by Annie Stuart
Caused by chronic irritation, leukoplakia is a disorder of the mouth’s mucus membranes. White patches form on the tongue or inside of the mouth over weeks or months. This can also occur on the vulva in females, but for unknown reasons. One type, known as hairy leukoplakia, is a type found primarily in people who have HIV or other types of severe immune deficiency. Most cases of leukoplakia get better once the source of the irritation is removed. In rare cases, though, the condition can lead to oral cancer. If you notice any signs, see your dentist or doctor.
Hairy leukoplakia results from a virus that becomes active in the body when the immune system becomes weak. Infection may play a role in other cases, as well. Leukoplakia usually results from irritants, such as:
These risk factors increase your chance of developing leukoplakia. Tell your doctor if you have any of these risk factors:
In some cases, leukoplakia resembles oral thrush, an infection also associated with HIV/AIDS and lowered immune function. Leukoplakia is usually harmless, but sometimes leads to cancer. If you have any of these symptoms for more than a week, see your dentist or doctor:
In most cases, a dentist can diagnose leukoplakia with a mouth exam. To confirm a diagnosis or to check for cancer, an oral brush biopsy may be needed. This involves removing some cells with a small brush. It takes only minutes and is painless. A pathologist then checks these cells for signs of cancer. Sometimes the dentist uses a scalpel to remove cells after numbing the area.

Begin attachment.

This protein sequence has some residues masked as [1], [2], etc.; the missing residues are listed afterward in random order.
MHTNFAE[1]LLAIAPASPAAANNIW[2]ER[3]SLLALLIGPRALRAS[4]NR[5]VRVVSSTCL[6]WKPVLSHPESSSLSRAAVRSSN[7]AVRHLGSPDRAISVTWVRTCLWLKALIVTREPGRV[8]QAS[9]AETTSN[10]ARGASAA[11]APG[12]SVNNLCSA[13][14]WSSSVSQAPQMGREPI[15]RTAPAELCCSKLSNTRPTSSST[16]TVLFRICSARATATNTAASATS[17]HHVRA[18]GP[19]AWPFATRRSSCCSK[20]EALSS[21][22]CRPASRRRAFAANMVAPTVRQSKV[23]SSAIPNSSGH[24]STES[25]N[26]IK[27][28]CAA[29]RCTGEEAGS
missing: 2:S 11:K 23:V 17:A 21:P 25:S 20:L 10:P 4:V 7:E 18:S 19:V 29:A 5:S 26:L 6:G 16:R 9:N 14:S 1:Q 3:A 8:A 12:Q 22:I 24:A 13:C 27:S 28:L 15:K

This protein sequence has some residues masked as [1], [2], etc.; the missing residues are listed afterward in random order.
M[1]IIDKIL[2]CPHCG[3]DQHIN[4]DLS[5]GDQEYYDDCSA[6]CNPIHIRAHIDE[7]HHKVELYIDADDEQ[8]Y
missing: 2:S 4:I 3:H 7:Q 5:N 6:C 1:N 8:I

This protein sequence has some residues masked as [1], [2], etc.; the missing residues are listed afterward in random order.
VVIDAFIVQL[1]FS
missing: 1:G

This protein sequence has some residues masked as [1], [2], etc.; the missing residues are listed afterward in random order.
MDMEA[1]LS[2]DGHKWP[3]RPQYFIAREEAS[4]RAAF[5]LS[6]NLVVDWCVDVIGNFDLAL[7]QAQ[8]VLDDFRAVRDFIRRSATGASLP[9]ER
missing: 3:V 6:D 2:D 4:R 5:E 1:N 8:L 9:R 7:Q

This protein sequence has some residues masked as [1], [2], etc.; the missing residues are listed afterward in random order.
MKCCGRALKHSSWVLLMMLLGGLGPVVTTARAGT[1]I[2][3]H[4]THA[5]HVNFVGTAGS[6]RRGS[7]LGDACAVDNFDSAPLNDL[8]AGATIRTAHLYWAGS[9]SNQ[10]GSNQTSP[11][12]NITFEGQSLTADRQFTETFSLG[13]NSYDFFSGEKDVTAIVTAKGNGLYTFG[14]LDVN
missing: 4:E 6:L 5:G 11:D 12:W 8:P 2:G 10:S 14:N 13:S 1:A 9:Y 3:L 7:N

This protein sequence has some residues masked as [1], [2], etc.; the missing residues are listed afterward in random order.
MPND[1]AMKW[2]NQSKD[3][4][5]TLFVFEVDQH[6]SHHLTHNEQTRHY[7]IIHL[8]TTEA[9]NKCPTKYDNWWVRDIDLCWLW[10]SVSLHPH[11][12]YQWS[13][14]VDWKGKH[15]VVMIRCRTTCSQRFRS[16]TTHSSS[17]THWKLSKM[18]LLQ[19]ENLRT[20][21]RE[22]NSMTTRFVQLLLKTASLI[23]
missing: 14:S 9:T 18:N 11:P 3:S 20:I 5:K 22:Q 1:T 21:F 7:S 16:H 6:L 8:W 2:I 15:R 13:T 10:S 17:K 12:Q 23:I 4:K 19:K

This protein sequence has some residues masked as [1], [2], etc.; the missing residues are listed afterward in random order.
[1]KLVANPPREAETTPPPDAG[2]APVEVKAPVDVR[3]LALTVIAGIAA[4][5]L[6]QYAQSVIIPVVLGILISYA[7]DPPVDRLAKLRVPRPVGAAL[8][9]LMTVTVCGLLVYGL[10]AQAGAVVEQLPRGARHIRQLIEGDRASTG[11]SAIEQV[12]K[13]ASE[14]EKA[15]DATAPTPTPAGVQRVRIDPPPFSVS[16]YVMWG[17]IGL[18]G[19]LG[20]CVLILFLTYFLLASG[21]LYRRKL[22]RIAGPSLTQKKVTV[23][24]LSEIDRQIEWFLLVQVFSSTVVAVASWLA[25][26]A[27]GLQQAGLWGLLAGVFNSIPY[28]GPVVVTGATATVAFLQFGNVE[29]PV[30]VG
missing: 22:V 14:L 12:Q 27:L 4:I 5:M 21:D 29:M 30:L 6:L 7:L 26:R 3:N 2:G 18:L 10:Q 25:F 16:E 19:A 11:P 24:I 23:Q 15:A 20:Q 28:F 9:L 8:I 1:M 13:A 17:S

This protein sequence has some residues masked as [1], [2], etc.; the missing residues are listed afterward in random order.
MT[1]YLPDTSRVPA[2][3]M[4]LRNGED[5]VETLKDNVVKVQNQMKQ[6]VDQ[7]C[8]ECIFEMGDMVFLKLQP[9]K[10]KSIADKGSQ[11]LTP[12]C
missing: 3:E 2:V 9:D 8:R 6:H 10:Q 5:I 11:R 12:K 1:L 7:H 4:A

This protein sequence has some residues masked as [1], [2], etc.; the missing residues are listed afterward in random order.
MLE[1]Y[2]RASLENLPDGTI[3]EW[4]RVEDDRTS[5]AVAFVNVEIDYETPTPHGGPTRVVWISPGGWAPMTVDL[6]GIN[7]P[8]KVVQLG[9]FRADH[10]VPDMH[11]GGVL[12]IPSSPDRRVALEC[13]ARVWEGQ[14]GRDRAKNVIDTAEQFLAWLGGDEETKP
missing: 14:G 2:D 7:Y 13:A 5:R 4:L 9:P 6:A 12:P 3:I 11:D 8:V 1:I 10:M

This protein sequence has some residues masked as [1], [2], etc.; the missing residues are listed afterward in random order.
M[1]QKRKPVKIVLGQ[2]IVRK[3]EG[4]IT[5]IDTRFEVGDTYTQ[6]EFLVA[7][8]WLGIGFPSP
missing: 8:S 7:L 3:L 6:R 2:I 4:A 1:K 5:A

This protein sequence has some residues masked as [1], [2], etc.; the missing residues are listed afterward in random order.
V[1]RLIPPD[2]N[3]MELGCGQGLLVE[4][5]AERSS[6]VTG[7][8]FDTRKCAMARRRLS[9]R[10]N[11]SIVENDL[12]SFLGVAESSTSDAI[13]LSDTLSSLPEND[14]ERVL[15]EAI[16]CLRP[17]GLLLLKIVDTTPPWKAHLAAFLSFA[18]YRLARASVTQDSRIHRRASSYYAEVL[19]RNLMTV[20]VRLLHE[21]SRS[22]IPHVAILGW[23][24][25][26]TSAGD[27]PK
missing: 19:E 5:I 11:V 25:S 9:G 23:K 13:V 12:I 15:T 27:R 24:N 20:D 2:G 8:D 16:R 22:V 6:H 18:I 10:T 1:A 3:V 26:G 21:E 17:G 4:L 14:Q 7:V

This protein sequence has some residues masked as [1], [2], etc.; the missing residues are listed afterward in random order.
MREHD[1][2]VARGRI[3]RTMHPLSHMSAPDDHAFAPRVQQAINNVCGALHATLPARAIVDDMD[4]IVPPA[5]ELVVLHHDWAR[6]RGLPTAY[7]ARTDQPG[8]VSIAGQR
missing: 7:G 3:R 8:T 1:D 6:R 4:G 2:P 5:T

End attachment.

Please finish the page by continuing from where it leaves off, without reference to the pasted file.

Talk with your doctor about the best treatment plan for you. Treatment options include:
To help reduce your chance of getting leukoplakia, take the following steps:
American Dental Association
National Institute of Dental and Craniofacial Research
Canadian Dental Association
Canadian Dental Hygienists Association
AETC National Resource Center. Oral hairy leukoplakia. AETC National Resource Center website. Available at: http://www.aids-ed.org/aidsetc?page=cm-525a_ohl . Updated July 2006. Accessed November 10, 2010.
DermNet NZ. Hairy leukoplakia. DermNet NZ website. Available at: http://www.umm.edu/ency/article/001046.htm . Updated July 5, 2010. Accessed November 10, 2010.
Mayo Clinic. Leukoplakia. Mayo Clinic website. Available at: http://www.mayoclinic.com/invoke.cfm?id=DS00458 . Updated November 2, 2010. Accessed November 10, 2010.
Last reviewed September 2012 by Peter Lucas, MD
Last Updated: 09/30/2012